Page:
person* came to Oil O?omrtrf '-i'l _ «bi
Maine coast, and took up their abodi
at one of the hotels—father, mothei
and daughter, The former wealthj
and induljrcn'; the I&ttor ..i-uHJilui (in(
j modest. At the hotel tarried « middii
nged gentleman of prepossessing a|>
| pearance, fine conversational powers
and altogether estimable qualities
The guests were not abundant, for tin
season was earl and the young ladj
and middle-aged geutleman found oc
casion to frequent the veranda, nndei
sanction of pater and mater ! '■■
where lengthj lete-a-teles \\«r.- indnl
ged a. The v oung lady w;n im
ble an i susceptible. Tin. 1 middle-agei
gentleman was gallanl and as^idaou
in his attentions. Time wore on am
■ decided attatchmeat grew a;
between ihe two, which becam
a matter of comment to ill
dok Increasins gueatA li was gener
• ■! lerstoo ! that mat c m >ny wa
the inevitable. One day the la
companied her paranu in town to do i
little ahopp ng, retarn n - late i,i th
afternoon. What was her eons tern a
lion on arriving at tbe hi>U?f to lean
.that her gay Lothario lia<t gnddeul.
disappeared, been spirited away, »s i
were, or iv other words, been eaprorei
and sent buck to the 1 insane asylun
from which he had escaped a fey
months before, meantime being tern
porarily rational enough to carry on
the rolo mentioned. It seems tlitt th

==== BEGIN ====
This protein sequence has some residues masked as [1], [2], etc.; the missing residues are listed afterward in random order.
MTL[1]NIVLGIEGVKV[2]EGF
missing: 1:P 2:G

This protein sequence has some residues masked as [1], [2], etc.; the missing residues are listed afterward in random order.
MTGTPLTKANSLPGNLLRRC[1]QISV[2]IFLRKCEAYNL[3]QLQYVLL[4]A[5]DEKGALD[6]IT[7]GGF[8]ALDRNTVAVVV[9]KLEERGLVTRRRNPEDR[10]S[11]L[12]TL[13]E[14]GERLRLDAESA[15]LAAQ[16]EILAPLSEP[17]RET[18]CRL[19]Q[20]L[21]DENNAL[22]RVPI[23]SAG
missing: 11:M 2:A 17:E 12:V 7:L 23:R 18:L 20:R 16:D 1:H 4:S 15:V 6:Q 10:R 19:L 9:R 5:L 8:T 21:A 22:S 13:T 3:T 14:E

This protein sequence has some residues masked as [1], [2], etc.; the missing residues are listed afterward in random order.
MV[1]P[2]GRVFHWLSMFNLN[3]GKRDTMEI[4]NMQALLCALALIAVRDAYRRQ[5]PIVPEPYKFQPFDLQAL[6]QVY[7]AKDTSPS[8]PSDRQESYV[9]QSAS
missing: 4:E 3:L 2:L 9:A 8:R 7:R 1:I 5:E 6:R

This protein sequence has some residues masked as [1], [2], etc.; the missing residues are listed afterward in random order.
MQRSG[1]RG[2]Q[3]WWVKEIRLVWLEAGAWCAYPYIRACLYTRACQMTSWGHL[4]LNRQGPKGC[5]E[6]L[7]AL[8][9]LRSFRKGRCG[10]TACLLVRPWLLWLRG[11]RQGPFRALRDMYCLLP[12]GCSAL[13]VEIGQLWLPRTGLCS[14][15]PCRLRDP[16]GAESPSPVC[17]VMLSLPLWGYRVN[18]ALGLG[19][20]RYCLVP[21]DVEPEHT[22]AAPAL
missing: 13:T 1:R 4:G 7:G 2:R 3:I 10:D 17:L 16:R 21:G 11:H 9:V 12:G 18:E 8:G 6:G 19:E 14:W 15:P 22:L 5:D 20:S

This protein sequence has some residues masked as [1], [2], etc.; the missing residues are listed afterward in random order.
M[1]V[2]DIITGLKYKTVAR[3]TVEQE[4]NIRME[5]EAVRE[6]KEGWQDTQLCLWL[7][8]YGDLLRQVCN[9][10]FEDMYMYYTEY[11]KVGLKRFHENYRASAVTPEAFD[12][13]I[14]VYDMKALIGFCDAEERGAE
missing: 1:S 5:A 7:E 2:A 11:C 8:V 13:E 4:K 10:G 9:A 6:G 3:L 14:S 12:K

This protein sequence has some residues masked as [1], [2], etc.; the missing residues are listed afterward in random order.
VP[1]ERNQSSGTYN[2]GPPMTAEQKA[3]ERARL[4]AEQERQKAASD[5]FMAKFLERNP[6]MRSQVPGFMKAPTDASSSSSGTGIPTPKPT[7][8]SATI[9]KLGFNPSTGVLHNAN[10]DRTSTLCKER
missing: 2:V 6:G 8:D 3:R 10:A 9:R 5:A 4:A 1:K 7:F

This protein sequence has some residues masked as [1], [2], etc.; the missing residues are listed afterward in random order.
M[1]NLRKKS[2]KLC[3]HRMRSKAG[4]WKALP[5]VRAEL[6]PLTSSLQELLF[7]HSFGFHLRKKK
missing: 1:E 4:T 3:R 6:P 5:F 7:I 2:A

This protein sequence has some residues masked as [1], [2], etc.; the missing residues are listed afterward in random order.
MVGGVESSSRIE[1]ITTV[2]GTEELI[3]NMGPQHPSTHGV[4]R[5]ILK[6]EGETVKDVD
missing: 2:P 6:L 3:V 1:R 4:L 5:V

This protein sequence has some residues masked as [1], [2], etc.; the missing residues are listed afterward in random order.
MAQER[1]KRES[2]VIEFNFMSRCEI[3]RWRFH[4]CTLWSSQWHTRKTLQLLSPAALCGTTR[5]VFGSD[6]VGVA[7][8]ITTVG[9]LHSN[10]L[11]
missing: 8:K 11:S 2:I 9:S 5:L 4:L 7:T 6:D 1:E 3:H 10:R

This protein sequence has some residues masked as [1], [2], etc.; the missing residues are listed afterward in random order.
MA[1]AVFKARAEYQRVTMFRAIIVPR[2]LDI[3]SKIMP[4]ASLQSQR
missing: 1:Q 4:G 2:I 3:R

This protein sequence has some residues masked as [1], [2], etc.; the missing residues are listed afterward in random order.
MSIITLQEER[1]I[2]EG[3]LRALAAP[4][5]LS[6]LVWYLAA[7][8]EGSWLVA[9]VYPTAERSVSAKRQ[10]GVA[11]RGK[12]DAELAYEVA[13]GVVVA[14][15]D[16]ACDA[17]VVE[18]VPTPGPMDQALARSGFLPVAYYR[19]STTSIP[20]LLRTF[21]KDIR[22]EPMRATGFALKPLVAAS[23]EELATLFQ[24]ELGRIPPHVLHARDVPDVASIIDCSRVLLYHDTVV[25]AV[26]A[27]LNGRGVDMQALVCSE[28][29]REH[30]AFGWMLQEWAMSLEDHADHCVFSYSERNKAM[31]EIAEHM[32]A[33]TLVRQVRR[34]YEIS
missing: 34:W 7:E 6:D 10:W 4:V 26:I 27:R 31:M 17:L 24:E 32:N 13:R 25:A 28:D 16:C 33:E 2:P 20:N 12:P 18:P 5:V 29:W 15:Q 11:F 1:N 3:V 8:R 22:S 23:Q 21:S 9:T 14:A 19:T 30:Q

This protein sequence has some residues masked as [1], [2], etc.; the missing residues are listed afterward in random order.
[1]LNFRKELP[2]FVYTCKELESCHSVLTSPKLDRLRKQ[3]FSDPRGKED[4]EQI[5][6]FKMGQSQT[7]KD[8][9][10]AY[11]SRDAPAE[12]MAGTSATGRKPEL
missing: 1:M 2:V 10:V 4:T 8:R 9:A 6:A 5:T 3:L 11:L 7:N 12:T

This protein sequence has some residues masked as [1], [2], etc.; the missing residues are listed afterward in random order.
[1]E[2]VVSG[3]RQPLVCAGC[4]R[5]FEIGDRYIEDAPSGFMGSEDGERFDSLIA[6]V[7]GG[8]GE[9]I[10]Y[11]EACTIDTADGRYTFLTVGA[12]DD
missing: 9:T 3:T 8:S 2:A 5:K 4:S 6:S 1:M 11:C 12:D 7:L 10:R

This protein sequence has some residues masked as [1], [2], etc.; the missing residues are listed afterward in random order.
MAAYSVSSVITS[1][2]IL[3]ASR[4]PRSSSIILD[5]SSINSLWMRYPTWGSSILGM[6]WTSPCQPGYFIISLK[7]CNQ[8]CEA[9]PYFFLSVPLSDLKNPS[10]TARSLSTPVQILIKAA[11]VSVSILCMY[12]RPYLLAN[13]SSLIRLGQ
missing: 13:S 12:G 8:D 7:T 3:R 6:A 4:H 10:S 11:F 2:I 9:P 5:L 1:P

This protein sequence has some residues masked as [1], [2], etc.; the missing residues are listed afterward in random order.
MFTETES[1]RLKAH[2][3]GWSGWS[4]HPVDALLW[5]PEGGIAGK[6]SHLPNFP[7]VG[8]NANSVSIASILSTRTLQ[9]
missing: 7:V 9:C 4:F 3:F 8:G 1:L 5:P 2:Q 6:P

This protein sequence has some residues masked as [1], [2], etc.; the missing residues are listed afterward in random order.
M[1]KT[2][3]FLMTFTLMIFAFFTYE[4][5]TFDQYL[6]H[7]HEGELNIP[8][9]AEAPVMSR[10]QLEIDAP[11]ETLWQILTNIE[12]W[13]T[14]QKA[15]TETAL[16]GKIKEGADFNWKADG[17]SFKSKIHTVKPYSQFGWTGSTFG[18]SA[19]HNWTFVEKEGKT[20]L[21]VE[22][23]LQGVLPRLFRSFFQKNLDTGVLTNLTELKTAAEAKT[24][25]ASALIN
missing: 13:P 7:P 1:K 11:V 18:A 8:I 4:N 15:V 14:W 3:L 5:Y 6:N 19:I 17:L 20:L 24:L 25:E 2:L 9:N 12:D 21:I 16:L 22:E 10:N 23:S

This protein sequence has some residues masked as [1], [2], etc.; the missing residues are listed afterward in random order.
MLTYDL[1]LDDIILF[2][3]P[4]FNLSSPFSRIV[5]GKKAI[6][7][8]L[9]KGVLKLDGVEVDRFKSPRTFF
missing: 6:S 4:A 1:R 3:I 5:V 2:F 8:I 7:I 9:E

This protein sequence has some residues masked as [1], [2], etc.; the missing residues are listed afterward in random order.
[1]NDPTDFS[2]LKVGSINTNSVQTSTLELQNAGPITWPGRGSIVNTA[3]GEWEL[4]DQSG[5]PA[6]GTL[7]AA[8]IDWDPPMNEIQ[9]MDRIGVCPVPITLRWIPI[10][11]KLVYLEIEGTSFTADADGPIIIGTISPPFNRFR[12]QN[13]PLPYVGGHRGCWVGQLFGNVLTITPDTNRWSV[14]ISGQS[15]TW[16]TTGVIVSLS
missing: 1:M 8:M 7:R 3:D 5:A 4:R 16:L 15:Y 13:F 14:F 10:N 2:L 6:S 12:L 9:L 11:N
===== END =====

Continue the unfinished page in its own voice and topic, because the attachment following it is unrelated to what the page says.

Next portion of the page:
lunatic when a younger man had visit
cd another seaside resort with his tttTj
anccd. While in bathing; the unler
tow from which Old Orchard beaeb. i
remarkably free, carried the youn
lady out beyond her lover's reach, an
she was drowned. The event so agonij
ed him that he went stark mad, an
he was sent to the asylum, from whir
he managed to escape, and was reca]
tared as related above. — Ltwi-ilvti (Me,
Advertising That Doesn't Paj
"It's ail humbug to talk to me of tli
benefits of atfveri Biag." said thu sou;
looking man. 'I spent $176 last yei
in advertising, and I was dosed out 1
the sheriff in January. The mom
was wasted, sir. every oenL A<lve
Using is no good."
"What papers did yon advertise in:
iuqa'red m sympathetic b slander.
"What papers? Thnudei' I dido
use any papers. 1 had my adverlis
ments painted on fence boards." —C>
cago Tribune. \
Not Quits Pos tad.
"We passed a derelict last nigtk
said the talkative p.**n«i>c*r~arbiv>a
fast. r l •
'•You don't say 3d!" exclaimed Mr."
Parvenue, and then whispering to hi
daughter, whosu seat was next beaid.
her. sho sakl: ' -Tiiere Jo.mie renWE
ber that 'derelict,' is French for Ml
burg' when we get to Paris!"—<**"
"Where Silver is Golden.
The old Italian, in his Port Huroi
speech, said "it was? unnecessary"t
speak of Cleveland Except in a *•«
words." He was ri^t—the fewer Ik
Setter. — Chicago liter- Oct «*.